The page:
Cape May Rare Bird Alert - 1/7/1994
You have reached the Cape May birding hotline, a service of New Jersey Audubon Society's Cape May Bird Observatory. Highlights of the week ending Jan. 6, 1994 include GRASSHOPPER & LECONTE'S SPARROWS, BROWN PELICANS, LESSER BLACK-BACKED GULL, RAZORBILL, SNOWY, SHORT-EARED, LONG-EARED & SAW-WHET OWLS, N. ORIOLE, Christmas Bird Count news.

The GRASSHOPPER SPARROW first reported Dec. 27 continues to be seen in the South Cape May meadows. Most often it has been found on the east side of the parking lot or in the hedgerow along Sunset Blvd. east of the parking lot. It was most recently reported Jan. 4.

The LESSER BLACK-BACKED GULL was seen Jan. 4 on Ocean Drive north of Cape May as you head toward Wildwood. It was on the shell piles behind Axelsson & Johnson's Fish Market. The CMBO Sea Watch at the north end of Avalon continues to produce sightings. Fourteen RAZORBILLS were counted migrating by on Jan.1, along with 37 HORNED GREBES, and an excellent Loon flight. On Jan. 5, a RAZORBILL flew into the inlet and landed; strong winds and choppy seas made it impossible to rediscover. If you visit the site, look for the huge raft of sea ducks off shore. On Jan. 2, 2-3000 birds were counted, mostly Scoters and Scaup. A BROWN PELICAN, missed by the Cape May Christmas Bird Count, was seen Jan. 1 from the Cape May Point State Park.

A late report came in of a SNOWY OWL seen at Point Pleasant on the North Shore Dec. 24. SHORT-EARED OWLS have been discovered in a number of locations, but sightings are still spotty. Three were seen Jan. 1 & 2 at the end of Mott's Creek Rd., north of Brigantine NWR. And one was seen Jan. 1 in Cumberland County over the marshes on Hansey Creek Rd. An imm. GOSHAWK was seen Jan. 6 over Cape May Point.

The Cumberland Co. Christmas Bird Count held on Jan. 1 recorded 126 species, a very nice total. The count was graced with a very still night for owling. GREAT HORNED OWLS were hooting everywhere. Highlights of the count include: five AM. BITTERNS found at Turkey Point and Fortescue; over 90 CANVASBACKS on the Delaware Bay; 12 BALD EAGLES, along the Cohansey and Maurice rivers, Bear Swamp, and other sites; 3 LONG-EARED OWLS, 1 SAW-WHET OWL, a number of SAPSUCKERS, a N. ORIOLE near Bridgeton, and a LECONTE'S SPARROW, the first count record, found on the upper Cohansey R. on private property.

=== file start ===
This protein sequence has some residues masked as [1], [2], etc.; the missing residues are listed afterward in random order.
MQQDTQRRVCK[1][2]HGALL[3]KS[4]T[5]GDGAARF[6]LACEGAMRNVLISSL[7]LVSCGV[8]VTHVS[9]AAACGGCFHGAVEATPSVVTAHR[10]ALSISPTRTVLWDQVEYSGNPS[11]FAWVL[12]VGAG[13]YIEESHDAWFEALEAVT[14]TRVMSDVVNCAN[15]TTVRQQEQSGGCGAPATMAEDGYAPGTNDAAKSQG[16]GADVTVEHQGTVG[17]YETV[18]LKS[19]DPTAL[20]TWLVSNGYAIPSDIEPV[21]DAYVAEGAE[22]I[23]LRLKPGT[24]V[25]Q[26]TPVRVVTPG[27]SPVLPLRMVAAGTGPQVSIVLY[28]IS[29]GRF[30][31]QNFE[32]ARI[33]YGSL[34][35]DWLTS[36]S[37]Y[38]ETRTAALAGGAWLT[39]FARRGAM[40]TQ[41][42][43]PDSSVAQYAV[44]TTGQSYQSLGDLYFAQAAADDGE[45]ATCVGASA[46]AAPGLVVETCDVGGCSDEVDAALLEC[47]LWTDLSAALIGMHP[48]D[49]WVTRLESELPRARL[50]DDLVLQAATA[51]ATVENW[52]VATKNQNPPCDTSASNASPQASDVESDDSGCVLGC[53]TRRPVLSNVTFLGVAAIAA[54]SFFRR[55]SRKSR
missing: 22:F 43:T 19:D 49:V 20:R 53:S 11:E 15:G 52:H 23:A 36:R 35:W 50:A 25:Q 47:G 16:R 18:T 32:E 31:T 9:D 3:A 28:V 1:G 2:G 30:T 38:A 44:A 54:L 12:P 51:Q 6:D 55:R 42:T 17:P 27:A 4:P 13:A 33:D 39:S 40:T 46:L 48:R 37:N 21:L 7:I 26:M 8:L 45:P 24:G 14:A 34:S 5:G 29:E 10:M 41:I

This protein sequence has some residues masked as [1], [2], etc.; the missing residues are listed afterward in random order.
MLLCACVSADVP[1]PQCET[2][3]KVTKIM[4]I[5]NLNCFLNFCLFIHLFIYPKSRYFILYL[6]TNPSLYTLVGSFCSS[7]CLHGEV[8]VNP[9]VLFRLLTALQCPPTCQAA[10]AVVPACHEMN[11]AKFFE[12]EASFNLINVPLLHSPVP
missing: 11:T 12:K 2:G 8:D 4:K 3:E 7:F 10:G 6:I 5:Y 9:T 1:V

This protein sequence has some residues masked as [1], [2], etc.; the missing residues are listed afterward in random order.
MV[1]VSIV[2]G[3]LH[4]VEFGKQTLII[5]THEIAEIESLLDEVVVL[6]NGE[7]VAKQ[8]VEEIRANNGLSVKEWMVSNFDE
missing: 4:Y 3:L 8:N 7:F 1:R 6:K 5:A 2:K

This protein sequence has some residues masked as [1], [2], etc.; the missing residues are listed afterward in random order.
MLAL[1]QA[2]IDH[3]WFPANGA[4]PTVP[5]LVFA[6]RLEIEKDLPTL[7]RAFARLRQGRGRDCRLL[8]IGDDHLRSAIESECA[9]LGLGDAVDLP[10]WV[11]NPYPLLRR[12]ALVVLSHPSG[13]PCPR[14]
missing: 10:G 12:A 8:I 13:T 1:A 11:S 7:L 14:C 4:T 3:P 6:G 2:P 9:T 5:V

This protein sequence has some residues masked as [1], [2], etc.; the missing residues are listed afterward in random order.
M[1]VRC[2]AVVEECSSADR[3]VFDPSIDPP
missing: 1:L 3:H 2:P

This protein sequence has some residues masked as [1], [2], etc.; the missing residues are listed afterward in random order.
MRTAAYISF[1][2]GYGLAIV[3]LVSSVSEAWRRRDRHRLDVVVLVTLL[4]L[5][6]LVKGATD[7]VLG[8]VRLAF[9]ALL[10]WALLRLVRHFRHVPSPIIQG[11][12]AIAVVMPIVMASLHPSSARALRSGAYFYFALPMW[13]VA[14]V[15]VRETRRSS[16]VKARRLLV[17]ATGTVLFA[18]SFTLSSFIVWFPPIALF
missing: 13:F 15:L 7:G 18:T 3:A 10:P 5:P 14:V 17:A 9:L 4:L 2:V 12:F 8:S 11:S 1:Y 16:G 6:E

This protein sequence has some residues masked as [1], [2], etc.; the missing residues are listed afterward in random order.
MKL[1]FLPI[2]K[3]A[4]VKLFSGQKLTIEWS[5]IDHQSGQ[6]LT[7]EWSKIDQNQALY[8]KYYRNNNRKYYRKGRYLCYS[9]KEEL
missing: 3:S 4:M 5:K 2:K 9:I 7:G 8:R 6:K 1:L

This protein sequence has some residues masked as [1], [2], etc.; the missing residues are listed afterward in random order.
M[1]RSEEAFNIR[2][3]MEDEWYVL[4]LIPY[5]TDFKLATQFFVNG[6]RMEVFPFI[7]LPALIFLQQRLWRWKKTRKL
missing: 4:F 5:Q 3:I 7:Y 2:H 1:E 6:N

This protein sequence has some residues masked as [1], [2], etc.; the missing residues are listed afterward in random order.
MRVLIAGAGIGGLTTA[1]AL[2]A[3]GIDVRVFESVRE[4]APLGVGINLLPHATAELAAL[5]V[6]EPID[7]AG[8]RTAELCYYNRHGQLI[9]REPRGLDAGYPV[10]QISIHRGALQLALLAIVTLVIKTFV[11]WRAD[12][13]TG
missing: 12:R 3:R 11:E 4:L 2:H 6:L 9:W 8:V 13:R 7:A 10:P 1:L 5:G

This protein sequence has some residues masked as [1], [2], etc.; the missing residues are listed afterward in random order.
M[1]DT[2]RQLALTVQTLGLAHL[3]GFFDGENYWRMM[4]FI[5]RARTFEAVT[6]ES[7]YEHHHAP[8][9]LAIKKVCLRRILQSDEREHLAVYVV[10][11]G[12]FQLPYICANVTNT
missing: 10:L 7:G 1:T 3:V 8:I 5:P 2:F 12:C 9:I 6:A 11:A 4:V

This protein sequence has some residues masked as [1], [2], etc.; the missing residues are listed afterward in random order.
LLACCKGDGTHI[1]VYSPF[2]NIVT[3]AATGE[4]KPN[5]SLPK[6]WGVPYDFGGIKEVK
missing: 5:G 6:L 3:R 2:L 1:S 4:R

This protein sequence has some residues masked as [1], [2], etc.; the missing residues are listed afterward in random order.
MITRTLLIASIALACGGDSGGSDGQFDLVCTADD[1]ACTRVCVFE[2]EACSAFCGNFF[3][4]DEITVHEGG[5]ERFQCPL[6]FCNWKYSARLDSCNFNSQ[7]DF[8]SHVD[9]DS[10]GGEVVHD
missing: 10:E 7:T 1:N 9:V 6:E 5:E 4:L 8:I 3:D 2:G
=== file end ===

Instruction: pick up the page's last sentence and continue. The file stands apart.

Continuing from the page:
Last week's hotline covered the highlights of the Cape May CBC, held Dec. 26. A total of 137 different species were seen, 99 of them south of the canal. CLAPPER RAILS have been quite vocal on still nights in the salt marshes, and VIRGINIA RAIL reports have come in from the State Park nature trails. A SNOW BUNTING was seen at the State Park on Jan. 5. Take note that small game season (rabbits, etc.) is open at Higbee Beach Wildlife Management Area until Feb. 14; birders should use the Hidden Valley section instead, accessed from the parking lot on New England Rd.

This winter's Bald Eagle Survey will be held this weekend, Jan. 8-9. Please report all Bald Eagle sightings to this office, including details of plumage, location, and time and date seen.

Cape May Bird Observatory is a research and education unit of the New Jersey Audubon Society. Our aim is to perpetuate and preserve the ornithological significance of Cape May. Your membership supports these goals and this birding hotline. For more information regarding Cape May birding, our programs and field trips, phone our office or write to CMBO, PO Box 3, Cape May Point, NJ 08212. If you're in the area please stop by our headquarters at 707 East Lake Drive, Cape May Point. The Cape May birding hotline is a service of Cape May Bird Observatory and includes sightings from Cape May, Atlantic, and Cumberland counties and adjacent areas. Updates are made on Thursday evening, more often if warranted. Please report sightings of rare or unusual birds to CMBO at (609) 884-2736. Thank you for calling; good birding.

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